Ghanaians on fishing vessel die fleeing from pirates
Naval Officials believed he was caught up by the pirates before he jumped into the sea and subsequently dying.
Lieutenant Maxwell Asola, Public Relations Officer for the Eastern Naval Command, told journalists that the corpse has been deposited at a mortuary in Lome, Togo awaiting autopsy.
Lieutenant Asola said four other Ghanaian sailors were also feared dead as they had been declared missing after jumping into the sea.
He disclosed that the Togolese Navy has mounted a search for the four missing sailors.
He stated that the vessel was hijacked by the pirates on January 28, when it sailed in the waters of Ghana.
Lieutenant Michael Agyare Asiamah, Officer at the Navy Headquarters, Operations Department, said officers of his outfit on Saturday, January 31, received a call informing them of the vessel being hijacked.
Lieutenant Asiamah indicated that even though they informed the Eastern Naval Base to act swiftly on it, they called the Togolese Navy to stand by when they realized the vessel was almost in Togolese waters.
The Togolese Navy, he said, acted swiftly to save six Chinese and 22 Ghanaian crew members when they were informed about the arrival of the vessel in Togo.
According to him, the Togolese Navy allowed them passage into Nigerian waters because the pirates were still in control of the vessel, and had held some of the Chinese hostage at gun point.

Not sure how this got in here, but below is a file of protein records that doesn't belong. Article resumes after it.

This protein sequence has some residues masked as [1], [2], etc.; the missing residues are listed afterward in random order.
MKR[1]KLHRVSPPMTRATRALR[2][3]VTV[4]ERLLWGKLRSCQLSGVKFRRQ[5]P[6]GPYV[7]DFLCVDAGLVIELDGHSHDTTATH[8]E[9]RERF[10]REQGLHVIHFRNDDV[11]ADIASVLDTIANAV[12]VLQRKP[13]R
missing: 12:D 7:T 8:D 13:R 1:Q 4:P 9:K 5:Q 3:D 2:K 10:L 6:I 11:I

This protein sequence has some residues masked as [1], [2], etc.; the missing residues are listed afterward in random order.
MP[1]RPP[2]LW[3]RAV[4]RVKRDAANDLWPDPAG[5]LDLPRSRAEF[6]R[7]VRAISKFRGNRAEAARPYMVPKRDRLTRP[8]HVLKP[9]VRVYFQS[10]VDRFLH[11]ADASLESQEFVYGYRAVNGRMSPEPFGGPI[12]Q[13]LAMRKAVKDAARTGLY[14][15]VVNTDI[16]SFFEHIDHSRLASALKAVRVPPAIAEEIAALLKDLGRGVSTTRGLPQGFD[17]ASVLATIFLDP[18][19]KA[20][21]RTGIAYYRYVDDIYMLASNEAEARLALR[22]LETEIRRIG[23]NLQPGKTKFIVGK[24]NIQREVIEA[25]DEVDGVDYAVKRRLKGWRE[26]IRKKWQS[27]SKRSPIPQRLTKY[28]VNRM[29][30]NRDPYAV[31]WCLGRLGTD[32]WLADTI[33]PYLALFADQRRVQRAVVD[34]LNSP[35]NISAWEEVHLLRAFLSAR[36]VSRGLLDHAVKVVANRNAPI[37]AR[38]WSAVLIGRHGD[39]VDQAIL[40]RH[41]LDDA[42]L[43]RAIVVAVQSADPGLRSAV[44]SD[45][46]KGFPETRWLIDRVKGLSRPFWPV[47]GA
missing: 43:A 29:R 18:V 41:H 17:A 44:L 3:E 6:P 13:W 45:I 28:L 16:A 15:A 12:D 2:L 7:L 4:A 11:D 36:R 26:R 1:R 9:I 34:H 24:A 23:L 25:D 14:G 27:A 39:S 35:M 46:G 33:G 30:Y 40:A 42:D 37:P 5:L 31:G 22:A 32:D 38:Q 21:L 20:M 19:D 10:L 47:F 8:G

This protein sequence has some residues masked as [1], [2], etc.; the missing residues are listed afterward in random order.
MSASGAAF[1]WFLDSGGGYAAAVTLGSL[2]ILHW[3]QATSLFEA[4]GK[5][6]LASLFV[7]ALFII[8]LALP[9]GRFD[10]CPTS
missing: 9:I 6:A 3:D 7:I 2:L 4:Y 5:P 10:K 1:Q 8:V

Lieutenant Asiamah said the vessel then entered Nigerian waters where the pirates abandoned it.
He added, however, that they were yet to receive information from the Nigerian Navy what happened before the vessel was abandoned, and why the pirates left behind some of their weapons.
Lieutenant Commander Victor Fiankoo, Commanding Officer on the Ghana Navy Ship Chemley, said he received information from the Eastern Naval Command on the abandonment of the fishing vessel.
Lieutenant Fiankoo noted that they sailed to the Eastern Border on Tuesday, February 3 and subsequently intercepted the vessel and screened it on Wednesday after which it was escorted to the Fishing Harbour at about 2000 hours.
He said weapons retrieved from the vessel included 10 home made explosives, two riffles, seven rounds of ammunition, two charts, three explosive fuses, one empty cartridge, one touch light, one handbag and two cigarette sticks.
Mr Godfrey Baidoo Tibu, Head of Monitoring, Control and Surveillance Division of the Fisheries Commission, said information came through to the monitoring centre on the hijack and they relayed it to the Navy.
Mr Tibu said the information came through because of the tracking device put on the vessel in accordance with the fisheries regulations.
He, however, stated that the tracking device was unable to detect what was happening to the crew members at any given time.